About the film
In a country where marital rape is not a legal crime, it took a lot for Smita to escape an abusive marriage. She lives in a one room apartment in Mumbai, earning her living by making imitation mangalsutras (necklace worn by married women). But the recent tranquility of her life is shaken when the doorbell rings. Smita finds herself fighting beasts of a different kind as she discovers a strange pre-requisite to renting a house in middle-class Mumbai. Will Smita find her space? Is there any hope for liberation - societal and/or sexual? Will the doorbell ever stop ringing - again and again? Counterfeit Kunkoo isn’t a feisty feminist retort to the deep-seated misogyny that finds its way into everyday life. It is an exploration of the idiosyncrasies that come with it, the battles one must fight, and whether winning or losing those battles matters at all.
‘Counterfeit Kunkoo’ is a narrative drama set in Mumbai that speaks about housing discrimination, marital rape and reclaiming one’s sexuality.
In a country where marital rape is not a legal crime, where a woman’s very name is defined by her husband's name, the fight to live a dignified existence begins at the struggle for separation but is far from over at the separation itself.
Counterfeit Kunkoo has been a very personal journey for me because my mother went through a traumatising ordeal when she was house hunting as a single woman.
Women even in one of the most progressive cities in India, seem to need a husband, no matter how abusive he is, for society to believe they are ‘respectable’. This is only one manifestation of how much of a woman’s identity is judged by her marital status. An entire person reduced to the vermillion (kunkoo) on her forehead and the string of black and gold beads (mangalsutra) around her neck; signs of marriage worn only by the woman, not the man. Counterfeit Kunkoo is an exploration of the idiosyncrasies that come with the deep-seated misogyny that finds its way into everyday life in India, the battles one must fight, and whether winning or losing those battles matters at all in the first place.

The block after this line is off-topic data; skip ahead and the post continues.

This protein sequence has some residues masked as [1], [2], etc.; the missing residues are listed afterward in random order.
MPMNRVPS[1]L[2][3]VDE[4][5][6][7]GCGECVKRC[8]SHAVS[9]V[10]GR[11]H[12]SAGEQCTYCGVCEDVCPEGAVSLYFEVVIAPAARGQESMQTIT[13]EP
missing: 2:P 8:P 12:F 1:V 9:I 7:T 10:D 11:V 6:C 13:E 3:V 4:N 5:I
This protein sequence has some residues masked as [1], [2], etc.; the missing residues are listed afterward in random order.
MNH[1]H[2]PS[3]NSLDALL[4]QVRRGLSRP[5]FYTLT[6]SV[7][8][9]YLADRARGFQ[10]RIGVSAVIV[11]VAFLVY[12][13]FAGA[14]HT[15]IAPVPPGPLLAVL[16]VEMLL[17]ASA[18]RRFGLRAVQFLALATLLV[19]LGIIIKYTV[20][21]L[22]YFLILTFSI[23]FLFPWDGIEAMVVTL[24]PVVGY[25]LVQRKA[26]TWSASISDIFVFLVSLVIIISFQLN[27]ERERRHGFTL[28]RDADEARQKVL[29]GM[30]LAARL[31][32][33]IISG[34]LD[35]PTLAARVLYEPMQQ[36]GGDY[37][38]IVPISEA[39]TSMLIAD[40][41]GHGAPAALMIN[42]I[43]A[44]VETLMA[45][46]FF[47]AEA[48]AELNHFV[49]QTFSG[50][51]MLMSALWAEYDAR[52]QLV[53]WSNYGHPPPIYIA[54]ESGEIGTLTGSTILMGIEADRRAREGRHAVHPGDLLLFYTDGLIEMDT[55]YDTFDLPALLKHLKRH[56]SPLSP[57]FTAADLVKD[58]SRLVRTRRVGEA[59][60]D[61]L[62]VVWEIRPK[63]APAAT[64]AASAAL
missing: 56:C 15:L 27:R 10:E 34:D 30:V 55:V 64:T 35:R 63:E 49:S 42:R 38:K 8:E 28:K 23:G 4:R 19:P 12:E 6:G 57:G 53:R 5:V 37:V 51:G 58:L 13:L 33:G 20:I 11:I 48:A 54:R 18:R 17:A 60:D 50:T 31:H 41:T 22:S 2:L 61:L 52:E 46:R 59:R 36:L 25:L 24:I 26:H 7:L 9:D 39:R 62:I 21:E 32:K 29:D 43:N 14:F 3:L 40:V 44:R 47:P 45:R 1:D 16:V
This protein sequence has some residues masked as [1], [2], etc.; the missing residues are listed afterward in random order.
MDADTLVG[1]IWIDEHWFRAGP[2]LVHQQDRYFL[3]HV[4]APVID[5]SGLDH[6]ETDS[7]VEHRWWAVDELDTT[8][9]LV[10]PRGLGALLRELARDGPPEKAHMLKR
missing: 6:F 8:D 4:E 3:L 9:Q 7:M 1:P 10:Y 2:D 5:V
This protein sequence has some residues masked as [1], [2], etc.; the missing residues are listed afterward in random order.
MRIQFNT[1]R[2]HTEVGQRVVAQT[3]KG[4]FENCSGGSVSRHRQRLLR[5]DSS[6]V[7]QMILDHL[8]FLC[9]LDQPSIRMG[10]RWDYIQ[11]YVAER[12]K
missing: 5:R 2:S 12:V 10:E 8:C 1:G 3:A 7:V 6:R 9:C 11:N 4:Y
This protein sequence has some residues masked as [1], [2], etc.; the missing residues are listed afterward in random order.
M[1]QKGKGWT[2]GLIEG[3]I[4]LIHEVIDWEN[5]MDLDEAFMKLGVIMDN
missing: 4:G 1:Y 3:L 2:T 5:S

Reema Sengupta is a young writer-director-editor based in Mumbai. She has directed narrative films, music-videos, commercials, interactive video installations and after-movies across India, UK, South Korea and the US.
She was awarded the prestigious Asian Film Academy Fellowship (2012), where she represented India at the Busan International Film Festival. The International Green Screen Lab 2012 selected Reema's first feature film script.
Reema’s first short-film - ‘The Tigers, They’re all Dead’ won fourteen awards, including the IDPA Award for Excellence 2013. She graduated from the University of Westminster, London in 2012,